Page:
Operation Dark Winter

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Operation Dark Winter
Location Joint Base Andrews, Washington D.C, U.S.
Date June 22, 2001 (2001-06-22) – June 23, 2001 (2001-06-23)

Operation Dark Winter was the code name for a senior-level bio-terrorist attack simulation conducted from June 22–23, 2001.[1][2][3] It was designed to carry out a mock version of a covert and widespread smallpox attack on the United States. Tara O'Toole and Thomas Inglesby of the Johns Hopkins Center for Civilian Biodefense Strategies (CCBS) / Center for Strategic and International Studies (CSIS), and Randy Larsen and Mark DeMier of Analytic Services were the principal designers, authors, and controllers of the Dark Winter project.

Dark Winter was focused on evaluating the inadequacies of a national emergency response during the use of a biological weapon against the American populace. The exercise was solely intended to establish preventive measures and response strategies by increasing governmental and public awareness of the magnitude and potential of such a threat posed by biological weapons.

Dark Winter's simulated scenario involved an initial localized smallpox attack on Oklahoma City, Oklahoma with additional smallpox attack cases in Georgia and Pennsylvania. The simulation was then designed to spiral out of control. This would create a contingency in which the National Security Council struggles to determine both the origin of the attack as well as deal with containing the spreading virus. By not being able to keep pace with the disease's rate of spread, a new catastrophic contingency emerges in which massive civilian casualties would overwhelm America's emergency response capabilities.

The disastrous contingencies that would result in the massive loss of civilian life were used to exploit the weaknesses of the U.S. health care infrastructure and its inability to handle such a threat. The contingencies were also meant to address the widespread panic that would emerge and which would result in mass social breakdown and mob violence. Exploits would also include the many difficulties that the media would face when providing American citizens with the necessary information regarding safety procedures.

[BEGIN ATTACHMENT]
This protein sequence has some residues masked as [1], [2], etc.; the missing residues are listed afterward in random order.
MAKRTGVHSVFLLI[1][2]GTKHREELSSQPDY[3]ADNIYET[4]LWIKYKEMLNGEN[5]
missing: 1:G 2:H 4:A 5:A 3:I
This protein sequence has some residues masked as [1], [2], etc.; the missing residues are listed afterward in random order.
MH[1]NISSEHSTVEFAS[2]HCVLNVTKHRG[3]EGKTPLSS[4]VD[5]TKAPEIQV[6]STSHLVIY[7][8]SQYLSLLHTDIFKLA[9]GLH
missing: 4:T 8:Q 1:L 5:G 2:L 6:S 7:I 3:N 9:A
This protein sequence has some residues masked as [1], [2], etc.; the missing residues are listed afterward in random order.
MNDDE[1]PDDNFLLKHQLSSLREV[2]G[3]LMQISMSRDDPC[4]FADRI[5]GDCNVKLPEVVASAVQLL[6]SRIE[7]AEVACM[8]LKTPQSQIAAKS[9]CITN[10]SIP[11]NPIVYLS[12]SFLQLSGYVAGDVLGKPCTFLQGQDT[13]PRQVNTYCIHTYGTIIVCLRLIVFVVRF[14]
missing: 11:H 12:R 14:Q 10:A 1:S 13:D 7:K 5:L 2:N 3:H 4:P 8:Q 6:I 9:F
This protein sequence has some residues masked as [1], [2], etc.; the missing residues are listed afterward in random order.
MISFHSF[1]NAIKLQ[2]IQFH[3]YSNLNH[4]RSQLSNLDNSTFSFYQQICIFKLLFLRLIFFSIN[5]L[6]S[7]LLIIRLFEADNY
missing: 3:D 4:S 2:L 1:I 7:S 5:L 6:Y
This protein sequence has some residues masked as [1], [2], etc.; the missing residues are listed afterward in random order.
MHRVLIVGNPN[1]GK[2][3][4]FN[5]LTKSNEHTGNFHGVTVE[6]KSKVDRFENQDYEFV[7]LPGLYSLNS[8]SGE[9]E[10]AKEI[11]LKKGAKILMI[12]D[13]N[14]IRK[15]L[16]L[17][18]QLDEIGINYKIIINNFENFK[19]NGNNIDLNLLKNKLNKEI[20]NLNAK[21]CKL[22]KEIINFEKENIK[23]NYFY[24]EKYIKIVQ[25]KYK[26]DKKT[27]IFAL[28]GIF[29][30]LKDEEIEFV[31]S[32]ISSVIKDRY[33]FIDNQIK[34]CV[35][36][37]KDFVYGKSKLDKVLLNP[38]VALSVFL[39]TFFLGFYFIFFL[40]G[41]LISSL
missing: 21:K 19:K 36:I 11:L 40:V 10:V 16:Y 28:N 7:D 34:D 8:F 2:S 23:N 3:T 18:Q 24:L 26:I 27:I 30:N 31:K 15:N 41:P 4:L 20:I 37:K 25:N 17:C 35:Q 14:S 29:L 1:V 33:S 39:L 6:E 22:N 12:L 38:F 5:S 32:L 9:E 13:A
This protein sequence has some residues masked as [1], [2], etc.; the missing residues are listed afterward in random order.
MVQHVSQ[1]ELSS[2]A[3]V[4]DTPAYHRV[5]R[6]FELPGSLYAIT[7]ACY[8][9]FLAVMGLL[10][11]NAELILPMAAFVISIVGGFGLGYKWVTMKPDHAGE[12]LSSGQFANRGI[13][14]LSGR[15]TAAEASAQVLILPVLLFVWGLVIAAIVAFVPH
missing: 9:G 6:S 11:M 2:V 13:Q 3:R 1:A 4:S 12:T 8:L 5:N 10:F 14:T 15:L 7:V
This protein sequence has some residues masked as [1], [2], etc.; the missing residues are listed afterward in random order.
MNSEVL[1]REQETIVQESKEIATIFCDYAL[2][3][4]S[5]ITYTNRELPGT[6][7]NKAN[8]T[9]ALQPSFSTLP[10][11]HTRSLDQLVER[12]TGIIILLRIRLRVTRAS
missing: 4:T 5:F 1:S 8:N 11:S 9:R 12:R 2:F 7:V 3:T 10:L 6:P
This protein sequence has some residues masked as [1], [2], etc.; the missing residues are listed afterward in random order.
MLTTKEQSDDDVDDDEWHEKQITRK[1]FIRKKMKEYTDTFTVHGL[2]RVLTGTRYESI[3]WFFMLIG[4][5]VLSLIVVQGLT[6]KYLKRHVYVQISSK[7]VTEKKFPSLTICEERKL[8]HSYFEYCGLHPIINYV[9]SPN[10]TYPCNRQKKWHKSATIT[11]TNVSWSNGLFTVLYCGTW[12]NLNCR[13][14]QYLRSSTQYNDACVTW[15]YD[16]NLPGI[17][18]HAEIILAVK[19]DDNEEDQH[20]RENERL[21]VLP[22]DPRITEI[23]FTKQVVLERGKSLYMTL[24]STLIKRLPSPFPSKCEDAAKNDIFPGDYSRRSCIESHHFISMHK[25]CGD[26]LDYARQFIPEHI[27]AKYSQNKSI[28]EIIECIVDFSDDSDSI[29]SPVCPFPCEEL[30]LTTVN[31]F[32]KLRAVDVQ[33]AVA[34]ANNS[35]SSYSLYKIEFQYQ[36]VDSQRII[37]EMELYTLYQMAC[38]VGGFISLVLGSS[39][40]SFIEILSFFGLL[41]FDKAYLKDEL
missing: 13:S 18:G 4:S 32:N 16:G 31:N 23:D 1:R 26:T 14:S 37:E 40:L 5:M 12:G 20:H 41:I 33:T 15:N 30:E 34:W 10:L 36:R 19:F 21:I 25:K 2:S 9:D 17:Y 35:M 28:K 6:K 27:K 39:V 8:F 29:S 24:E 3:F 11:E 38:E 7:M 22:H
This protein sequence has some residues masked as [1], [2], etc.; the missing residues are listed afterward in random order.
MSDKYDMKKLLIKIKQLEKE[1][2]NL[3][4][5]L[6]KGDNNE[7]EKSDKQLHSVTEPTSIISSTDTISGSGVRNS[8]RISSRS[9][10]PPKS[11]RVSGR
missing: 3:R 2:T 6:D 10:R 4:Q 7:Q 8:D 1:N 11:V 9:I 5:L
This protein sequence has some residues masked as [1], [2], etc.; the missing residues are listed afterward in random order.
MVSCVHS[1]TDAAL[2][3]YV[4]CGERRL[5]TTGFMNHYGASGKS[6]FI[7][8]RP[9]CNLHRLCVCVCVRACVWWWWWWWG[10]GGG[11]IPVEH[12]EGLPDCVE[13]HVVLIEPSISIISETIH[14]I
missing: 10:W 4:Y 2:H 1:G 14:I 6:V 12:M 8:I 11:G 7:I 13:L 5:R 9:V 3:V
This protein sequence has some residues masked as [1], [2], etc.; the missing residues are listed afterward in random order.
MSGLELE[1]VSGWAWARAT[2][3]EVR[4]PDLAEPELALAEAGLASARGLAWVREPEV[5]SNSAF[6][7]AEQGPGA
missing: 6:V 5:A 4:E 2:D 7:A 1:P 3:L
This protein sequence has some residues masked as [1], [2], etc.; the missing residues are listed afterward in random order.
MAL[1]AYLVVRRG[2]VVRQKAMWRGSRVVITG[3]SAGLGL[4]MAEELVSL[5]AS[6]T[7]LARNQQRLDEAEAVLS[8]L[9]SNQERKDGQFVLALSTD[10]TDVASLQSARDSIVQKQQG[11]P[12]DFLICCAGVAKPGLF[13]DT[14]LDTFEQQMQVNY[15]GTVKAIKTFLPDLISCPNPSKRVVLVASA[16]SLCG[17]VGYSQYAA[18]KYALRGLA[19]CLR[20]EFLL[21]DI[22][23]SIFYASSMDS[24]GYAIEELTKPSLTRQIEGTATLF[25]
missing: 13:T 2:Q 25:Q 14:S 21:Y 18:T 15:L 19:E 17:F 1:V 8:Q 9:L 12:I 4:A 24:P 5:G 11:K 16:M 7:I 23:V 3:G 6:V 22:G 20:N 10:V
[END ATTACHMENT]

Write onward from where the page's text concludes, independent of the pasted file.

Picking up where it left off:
Key participants[edit]

President The Hon. Sam Nunn
National Security Advisor The Hon. David Gergen
Director of Central Intelligence The Hon. R. James Woolsey, Jr.
Secretary of Defense The Hon. John White[disambiguation needed]
Chairman, Joint Chiefs of Staff General John Tilelli, USA (Ret.)
Secretary of Health and Human Services The Hon. Margaret Hamburg
Secretary of State The Hon. Frank Wisner
Attorney General The Hon. George Terwilliger
Director, Federal Emergency Management Agency Mr. Jerome Hauer
Director, Federal Bureau of Investigation The Hon. William Sessions
Governor of Oklahoma The Hon. Frank Keating
Press Secretary, Gov. Frank Keating (OK) Mr. Dan Mahoney
Correspondent, NBC News Mr. Jim Miklaszewski
Pentagon Producer, CBS News Ms. Mary Walsh
Reporter, British Broadcasting Corporation Ms. Sian Edwards
Reporter, The New York Times Ms. Judith Miller
Reporter, Freelance Mr. Lester Reingold

In popular culture[edit]

See also[edit]

References[edit]

  1. ^ O'Leary, N. P. M. (2005). "Bio-terrorism or Avian Influenza: California, The Model State Emergency Health Powers Act, and Protecting Civil Liberties During a Public Health Emergency". California Western Law Review (California Western School of Law) 42 (2): 249–286. ISSN 0008-1639. 
  2. ^ Chauhan, Sharad S. (2004). Biological Weapons. APH Publishing. pp. 280–282. ISBN 978-81-7648-732-0. 
  3. ^ Kunstler, James Howard (2006). The Long Emergency. Grove Press. pp. 175–178. ISBN 978-0-8021-4249-8. 

External links[edit]